Sunday Storytelling #3: Thoughts on Catching Dragonsfeatured

Sunday Storytelling

Sunday Storytelling is a new series where I post a piece of fiction each Sunday. It might be a complete short story, a snippet of a work in progress, a character sketch, a response to one of the thousands of creative writing prompts I’ve collected through the years. Most of them won’t be polished or “final,” so feedback and criticism is welcome, but please be constructive in your comments.


The first thing to know is that dragons are shy by nature. They are not necessarily aggressive, but they are known to be territorial and will defend their nests.

You might be surprised to learn that dragons, especially females, tend to have a sweet tooth. Honey, caramel, agave, even simple syrup will tempt them.

The young ones, while still shy and cautious, tend to be more curious than those who have reached maturity. If you can be patient, and can convince their mothers that you pose no threat, a young dragon may, over time, creep closer and approach you.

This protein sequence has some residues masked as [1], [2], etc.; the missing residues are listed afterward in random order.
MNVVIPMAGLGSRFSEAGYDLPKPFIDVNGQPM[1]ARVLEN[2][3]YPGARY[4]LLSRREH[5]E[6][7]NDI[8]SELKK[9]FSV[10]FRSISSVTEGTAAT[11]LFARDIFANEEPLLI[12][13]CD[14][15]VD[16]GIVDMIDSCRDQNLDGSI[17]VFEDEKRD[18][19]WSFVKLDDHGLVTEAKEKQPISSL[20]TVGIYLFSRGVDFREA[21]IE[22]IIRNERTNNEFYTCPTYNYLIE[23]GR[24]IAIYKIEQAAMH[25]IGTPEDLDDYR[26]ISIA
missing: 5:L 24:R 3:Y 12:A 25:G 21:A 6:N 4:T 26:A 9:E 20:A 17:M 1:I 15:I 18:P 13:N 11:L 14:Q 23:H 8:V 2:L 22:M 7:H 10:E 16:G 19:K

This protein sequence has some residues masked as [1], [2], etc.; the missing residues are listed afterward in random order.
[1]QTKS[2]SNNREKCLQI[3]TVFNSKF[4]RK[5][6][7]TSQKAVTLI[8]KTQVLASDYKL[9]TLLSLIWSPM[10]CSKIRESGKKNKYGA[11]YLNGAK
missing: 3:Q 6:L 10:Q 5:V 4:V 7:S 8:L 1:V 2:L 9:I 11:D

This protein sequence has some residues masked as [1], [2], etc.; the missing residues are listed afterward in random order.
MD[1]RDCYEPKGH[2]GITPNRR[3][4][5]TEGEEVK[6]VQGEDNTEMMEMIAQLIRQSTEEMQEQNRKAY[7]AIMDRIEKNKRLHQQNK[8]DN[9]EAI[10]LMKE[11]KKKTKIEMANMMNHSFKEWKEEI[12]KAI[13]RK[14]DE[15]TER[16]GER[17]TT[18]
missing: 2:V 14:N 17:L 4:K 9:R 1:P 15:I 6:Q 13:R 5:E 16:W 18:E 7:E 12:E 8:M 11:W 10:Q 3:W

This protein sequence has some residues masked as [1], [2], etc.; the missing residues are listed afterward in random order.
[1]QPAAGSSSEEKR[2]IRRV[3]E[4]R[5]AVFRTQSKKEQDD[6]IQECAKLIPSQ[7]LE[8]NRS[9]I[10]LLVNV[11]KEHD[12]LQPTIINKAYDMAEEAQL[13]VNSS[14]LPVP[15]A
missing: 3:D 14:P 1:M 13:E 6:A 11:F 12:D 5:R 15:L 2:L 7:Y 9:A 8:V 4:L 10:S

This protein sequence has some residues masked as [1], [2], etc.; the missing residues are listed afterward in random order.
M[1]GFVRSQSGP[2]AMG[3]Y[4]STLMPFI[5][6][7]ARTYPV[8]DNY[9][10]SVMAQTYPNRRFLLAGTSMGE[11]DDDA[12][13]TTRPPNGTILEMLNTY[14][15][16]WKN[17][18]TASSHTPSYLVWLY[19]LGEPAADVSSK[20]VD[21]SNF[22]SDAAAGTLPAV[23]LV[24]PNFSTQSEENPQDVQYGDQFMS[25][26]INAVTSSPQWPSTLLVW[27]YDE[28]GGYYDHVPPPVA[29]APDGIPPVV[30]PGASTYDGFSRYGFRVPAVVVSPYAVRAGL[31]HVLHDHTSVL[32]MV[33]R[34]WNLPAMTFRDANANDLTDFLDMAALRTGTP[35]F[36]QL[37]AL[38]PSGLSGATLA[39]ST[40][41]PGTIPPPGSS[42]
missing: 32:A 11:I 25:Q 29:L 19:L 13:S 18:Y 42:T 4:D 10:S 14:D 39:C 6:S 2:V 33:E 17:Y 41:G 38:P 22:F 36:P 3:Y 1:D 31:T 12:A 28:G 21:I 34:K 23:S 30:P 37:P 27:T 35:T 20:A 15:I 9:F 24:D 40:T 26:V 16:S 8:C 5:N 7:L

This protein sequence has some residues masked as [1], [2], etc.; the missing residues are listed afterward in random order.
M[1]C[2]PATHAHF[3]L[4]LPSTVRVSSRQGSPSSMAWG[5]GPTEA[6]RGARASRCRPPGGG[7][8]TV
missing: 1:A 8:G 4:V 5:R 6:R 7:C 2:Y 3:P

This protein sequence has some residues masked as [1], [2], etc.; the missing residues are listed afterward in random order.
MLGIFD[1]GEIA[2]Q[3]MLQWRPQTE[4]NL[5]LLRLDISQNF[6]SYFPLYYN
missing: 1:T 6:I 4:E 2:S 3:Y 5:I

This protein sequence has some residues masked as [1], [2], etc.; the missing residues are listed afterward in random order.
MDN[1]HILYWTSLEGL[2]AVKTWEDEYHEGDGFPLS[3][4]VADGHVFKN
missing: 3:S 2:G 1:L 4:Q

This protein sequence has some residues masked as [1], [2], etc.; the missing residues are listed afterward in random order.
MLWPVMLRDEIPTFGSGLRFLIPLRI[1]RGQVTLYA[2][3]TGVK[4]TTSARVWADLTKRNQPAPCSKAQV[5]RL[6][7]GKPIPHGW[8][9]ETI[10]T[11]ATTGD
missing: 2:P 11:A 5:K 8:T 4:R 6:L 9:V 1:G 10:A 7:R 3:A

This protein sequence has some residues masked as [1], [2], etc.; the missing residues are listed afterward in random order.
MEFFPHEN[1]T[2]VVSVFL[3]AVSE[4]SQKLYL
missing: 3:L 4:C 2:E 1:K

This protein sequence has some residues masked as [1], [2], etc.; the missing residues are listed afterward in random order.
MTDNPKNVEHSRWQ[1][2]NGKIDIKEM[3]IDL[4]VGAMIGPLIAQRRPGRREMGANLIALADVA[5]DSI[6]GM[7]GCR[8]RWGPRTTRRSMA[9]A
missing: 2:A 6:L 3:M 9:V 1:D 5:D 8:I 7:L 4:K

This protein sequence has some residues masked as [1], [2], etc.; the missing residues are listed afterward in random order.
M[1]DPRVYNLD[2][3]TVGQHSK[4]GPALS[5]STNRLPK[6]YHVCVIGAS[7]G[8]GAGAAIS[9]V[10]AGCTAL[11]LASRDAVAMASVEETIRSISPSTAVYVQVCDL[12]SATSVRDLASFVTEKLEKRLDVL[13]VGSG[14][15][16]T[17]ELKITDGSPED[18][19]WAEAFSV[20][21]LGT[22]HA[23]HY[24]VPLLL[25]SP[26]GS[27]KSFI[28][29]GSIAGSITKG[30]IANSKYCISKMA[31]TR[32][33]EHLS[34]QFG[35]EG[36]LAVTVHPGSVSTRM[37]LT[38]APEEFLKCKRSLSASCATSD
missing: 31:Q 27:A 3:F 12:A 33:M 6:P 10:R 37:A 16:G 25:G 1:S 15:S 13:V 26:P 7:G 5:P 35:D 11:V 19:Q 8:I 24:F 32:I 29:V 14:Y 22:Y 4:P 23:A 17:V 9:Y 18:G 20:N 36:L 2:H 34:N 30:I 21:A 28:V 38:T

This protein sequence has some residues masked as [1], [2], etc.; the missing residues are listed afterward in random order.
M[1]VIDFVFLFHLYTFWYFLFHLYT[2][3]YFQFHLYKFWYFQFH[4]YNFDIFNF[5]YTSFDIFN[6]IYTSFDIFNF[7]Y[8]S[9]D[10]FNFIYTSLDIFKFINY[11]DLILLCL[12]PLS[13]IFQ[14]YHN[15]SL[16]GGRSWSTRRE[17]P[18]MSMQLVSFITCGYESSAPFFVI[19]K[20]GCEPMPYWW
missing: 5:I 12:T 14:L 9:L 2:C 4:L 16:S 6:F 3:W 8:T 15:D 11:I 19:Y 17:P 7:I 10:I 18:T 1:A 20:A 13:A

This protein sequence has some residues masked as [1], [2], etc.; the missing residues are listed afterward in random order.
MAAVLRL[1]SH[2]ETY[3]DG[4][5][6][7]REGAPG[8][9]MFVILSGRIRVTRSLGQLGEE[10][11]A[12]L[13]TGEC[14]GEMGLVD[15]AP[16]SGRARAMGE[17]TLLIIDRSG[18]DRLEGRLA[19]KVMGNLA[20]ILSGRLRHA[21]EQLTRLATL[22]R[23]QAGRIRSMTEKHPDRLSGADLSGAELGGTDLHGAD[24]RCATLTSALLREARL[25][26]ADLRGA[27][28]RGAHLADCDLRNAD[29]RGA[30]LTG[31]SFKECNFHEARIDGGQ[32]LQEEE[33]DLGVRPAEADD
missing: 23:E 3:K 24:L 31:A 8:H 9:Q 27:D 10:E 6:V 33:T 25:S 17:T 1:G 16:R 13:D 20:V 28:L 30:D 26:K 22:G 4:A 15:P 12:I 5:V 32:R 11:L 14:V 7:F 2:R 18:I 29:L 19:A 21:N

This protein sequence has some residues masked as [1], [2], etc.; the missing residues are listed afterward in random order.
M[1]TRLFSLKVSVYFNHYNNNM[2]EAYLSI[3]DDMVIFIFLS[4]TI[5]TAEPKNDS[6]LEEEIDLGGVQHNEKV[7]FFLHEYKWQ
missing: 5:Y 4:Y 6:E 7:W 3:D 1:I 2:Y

If the dragon straightens up on its hind legs, that’s a good sign. If it drops to all fours, head low and rear end raised, you need to back away. Quickly. Do not turn your back, though. Hold your hands out in front of you, palms down, and maintain eye contact as you retreat.

Dragons prefer beer or mead to water. If the dragon you are pursuing has stood up, you may present a flagon or horn of your offering. The dragon will bow his head in acceptance; you should then place the flagon at his feet.

It is important to proceed at the dragon’s pace to show respect. Patience is perhaps the most important tool a dragon-catcher must possess. Always speak in a low, but firm, voice. Sudden, loud, or high-pitched noises tend to aggravate dragons. Allow the dragon to touch you first.

Never attempt to climb on the dragon’s back before he has given you clear signs that he will allow it. Depending on how much previous contact the dragon has had with humans, he may not even be aware of the practice.


Comments, feedback, and constructive criticism welcome…

 

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